We will run occasional grading checks on Proxibid auctions so you can see how we bid based on condition. These coins are from Mascari Auction Company’s October timed sessions. We grade on PCGS standards as found on Photograde, admittedly more conservative than grading of most auctioneers but still the standard in numismatics. Click pictures below to expand.
We call a coin:
“Gem Uncirculated” if will grade at NGC or PCGS at the MS65 or higher level. We agree with this grade; however, because Mascari photos do not capture luster–a common problem on Proxibid (which we don’t understand–see this article on sharp photos taken with an inexpensive cell phone)–we will not bid on this coin.
“Choice Uncirculated” if will grade at NGC or PCGS at the MS63-64 level. Mascari calls this 60+. We agree with the grade but not with the designation as this coin appears to have a staple scratch descending from the chin to the left of the date. Also, the top feathers appear to have cabinet rub or cleaning. We will not bid.
“MINT STATE or UNCIRCULATED” if it would grade MS60-63. This looks like a slider to us. If the photo showed the level of luster, we would bid, because an AU58 1916 nickel is somewhat scarce.
“Almost Uncirculated” if it would grade AU50-58. We agree with this grade, but will not bid because the coin has a dull sheen–rare for gold–indicating it may be cleaned. Again, Mascari’s photos cannot help us here as they do not show luster.
“Proof-like” if it shows a mirror sheen that can reflect 3 or more inches on both sides of a coin. We agree with the grade; we cannot see any mirror effect due to the quality of photo. We will not bid.
“VERY FINE” if it would grade VF20-35. We agree with this grade.
“FINE” if it would grade F12-18. We agree with this grade.
“Very Good” if it will grade VG6-8. We agree with this grade.
“California Fractional Gold” if it has a 1, 1/2, 1/4 dollar designation or some other qualifying device, but never a bear. This is a brass replica banned on eBay but not Proxibid. Some auctioneers believe if they use the word “token” they are on solid grounds. We have seen this inaccurate designation used across the Proxibid portal. For more on this topic, click here.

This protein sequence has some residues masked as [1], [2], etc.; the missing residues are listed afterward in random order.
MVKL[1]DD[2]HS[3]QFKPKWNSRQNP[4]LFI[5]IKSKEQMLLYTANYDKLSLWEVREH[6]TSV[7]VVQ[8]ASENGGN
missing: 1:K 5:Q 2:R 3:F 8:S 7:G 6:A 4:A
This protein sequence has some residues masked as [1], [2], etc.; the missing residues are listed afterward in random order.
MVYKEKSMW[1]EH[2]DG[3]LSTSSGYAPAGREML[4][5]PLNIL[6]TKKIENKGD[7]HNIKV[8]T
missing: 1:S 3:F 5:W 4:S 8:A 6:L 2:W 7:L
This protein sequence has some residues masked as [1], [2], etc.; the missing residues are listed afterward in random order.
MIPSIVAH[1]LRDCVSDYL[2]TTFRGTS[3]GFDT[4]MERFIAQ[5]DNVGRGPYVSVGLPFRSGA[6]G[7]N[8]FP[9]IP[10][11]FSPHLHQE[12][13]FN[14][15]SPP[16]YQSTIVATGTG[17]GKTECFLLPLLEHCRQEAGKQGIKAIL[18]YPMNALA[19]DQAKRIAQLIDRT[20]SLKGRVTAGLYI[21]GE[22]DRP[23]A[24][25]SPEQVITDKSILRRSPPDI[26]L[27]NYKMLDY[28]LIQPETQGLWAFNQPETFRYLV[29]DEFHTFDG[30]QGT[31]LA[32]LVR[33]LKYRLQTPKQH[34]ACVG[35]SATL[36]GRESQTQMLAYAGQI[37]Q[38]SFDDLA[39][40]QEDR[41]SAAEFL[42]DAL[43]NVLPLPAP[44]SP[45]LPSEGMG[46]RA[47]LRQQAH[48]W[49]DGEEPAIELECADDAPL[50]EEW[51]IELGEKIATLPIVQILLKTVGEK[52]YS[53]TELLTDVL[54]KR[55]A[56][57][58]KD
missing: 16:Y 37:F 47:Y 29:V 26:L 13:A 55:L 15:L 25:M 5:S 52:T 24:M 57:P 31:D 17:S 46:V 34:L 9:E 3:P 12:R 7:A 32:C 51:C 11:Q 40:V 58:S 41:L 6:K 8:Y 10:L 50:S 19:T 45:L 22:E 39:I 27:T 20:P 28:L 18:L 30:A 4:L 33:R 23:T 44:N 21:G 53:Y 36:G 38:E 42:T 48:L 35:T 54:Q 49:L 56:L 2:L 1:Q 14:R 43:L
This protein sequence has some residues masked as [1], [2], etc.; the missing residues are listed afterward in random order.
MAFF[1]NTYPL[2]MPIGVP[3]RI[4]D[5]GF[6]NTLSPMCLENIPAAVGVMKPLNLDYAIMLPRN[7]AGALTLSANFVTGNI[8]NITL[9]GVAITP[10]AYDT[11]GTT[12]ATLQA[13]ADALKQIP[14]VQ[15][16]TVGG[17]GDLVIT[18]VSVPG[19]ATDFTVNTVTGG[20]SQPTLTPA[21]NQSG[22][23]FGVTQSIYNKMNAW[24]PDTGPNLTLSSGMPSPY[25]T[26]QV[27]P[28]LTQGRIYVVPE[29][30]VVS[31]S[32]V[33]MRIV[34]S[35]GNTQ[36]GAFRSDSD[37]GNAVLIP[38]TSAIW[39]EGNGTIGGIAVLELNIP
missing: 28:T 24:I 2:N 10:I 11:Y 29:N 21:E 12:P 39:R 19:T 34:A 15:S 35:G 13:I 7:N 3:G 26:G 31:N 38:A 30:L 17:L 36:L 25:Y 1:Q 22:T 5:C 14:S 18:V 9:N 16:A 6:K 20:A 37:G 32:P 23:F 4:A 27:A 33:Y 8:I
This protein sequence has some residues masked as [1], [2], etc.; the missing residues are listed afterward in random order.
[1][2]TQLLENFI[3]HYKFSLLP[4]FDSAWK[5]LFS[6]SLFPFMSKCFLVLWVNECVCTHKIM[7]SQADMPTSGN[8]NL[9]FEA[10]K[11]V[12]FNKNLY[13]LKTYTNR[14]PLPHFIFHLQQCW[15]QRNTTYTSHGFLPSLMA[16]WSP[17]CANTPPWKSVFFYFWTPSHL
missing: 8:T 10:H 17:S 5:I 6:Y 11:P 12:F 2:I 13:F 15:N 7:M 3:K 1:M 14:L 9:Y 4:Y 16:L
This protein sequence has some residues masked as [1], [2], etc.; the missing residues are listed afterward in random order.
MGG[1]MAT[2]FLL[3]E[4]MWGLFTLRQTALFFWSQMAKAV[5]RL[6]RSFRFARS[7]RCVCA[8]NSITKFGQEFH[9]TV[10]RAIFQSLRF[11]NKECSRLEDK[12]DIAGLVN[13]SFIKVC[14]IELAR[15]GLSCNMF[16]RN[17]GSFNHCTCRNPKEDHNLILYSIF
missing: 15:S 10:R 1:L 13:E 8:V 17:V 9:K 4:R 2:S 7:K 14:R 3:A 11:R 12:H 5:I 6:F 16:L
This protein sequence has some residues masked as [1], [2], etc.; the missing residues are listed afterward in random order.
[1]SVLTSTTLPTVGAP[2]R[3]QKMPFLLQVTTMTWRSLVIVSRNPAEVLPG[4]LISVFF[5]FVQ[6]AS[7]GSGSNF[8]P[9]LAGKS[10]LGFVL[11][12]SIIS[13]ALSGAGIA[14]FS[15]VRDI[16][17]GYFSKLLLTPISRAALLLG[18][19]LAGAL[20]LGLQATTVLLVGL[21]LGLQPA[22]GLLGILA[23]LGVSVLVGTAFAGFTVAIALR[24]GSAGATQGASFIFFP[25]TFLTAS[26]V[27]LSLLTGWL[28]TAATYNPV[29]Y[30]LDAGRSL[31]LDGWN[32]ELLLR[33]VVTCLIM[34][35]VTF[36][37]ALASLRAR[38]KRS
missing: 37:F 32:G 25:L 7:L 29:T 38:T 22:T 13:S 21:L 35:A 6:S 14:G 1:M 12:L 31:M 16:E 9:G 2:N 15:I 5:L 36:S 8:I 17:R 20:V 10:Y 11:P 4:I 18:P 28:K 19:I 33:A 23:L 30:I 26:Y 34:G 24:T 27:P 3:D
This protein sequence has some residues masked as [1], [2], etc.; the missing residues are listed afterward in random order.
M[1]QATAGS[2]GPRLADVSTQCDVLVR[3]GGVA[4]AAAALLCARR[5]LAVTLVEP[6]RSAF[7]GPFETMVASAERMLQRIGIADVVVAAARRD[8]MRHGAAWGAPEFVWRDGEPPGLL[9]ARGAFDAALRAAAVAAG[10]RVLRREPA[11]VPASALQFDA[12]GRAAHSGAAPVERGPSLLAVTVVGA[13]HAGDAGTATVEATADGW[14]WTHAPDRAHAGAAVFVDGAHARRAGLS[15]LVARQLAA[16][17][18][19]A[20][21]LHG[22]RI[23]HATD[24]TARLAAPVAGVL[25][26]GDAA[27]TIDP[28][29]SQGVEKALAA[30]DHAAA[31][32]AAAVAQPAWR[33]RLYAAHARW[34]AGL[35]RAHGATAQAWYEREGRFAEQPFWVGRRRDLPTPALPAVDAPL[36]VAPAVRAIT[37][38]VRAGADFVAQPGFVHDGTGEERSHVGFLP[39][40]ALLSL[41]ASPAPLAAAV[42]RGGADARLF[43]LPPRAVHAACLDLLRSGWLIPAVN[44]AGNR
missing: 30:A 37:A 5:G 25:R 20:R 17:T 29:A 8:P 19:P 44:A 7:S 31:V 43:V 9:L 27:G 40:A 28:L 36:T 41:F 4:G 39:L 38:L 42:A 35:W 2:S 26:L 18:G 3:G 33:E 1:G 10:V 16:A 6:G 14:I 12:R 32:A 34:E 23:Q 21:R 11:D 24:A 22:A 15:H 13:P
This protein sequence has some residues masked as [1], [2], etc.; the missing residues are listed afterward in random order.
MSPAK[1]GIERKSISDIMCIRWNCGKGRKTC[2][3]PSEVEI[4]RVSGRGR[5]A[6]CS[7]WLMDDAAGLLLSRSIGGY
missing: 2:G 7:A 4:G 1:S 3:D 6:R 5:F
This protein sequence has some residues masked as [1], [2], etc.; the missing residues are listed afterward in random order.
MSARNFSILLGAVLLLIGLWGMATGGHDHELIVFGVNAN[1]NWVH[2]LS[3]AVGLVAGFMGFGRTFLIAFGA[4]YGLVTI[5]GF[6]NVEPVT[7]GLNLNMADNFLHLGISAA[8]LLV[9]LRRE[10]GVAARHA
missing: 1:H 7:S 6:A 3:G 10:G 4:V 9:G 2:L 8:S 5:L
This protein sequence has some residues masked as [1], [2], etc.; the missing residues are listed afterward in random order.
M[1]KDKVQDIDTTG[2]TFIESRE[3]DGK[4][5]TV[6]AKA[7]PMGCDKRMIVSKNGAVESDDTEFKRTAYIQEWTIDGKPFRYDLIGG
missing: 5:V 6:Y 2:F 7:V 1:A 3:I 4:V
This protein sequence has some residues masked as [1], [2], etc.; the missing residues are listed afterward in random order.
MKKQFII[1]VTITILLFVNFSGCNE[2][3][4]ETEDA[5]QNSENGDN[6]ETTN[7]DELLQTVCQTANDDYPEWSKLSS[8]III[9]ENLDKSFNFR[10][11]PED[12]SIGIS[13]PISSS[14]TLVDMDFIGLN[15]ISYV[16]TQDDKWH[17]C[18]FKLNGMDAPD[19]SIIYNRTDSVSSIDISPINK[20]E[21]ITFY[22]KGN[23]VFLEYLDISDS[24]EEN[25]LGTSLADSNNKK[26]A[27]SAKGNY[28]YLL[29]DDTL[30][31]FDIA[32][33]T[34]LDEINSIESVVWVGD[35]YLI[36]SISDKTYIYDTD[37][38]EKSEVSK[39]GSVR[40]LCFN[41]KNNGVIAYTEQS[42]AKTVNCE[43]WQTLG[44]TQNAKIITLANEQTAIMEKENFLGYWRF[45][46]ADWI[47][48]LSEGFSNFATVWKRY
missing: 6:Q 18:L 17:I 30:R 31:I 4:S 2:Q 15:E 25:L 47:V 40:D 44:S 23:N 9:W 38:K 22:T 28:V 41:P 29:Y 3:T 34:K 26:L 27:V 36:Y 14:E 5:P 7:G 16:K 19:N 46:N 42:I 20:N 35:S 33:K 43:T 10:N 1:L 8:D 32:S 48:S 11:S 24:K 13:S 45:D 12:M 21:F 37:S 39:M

Generally, in our subjective but nonetheless expert opinion, we feel Mascari Auction Company grades fairly accurately on the Sheldon numerical scale. However, it does not generally designate borderline problems such as faint scratches, hairlines or dipping, and its photography is substandard, able to show condition but not luster. We do bid on Mascari coins, almost all of them slabbed by PCGS, NGC or ANACS, because the company does offer a good selection. However, it also has way too many factors in its favor: photos that do not show luster, a 19% buyer’s premium, and disclosures that allow it to see maximum bids and ghost-bid. Thus, it is very difficult here to find bargains unless you know numismatics and/or are willing to take a chance on inability to view luster. We encourage Mascari to upgrade its photography; if we can show luster with a cell phone picture, the company can do it, too.
As noted, grading is in part subjective, and is difficult to do via online photographs. Our designations are based on how we bid and why. Thus, the overall grade on Mascari Auction grading based on our criteria: B-.
Proxiblog is an independent entity with no connection to the auction portal Proxibid. Our intent is to uphold basic numismatic standards as established by the American Numismatic Association and the National Auctioneer Association and to ensure a pleasurable bidding experience not only on Proxibid but also on similar portals such as iCollector and AuctionZip.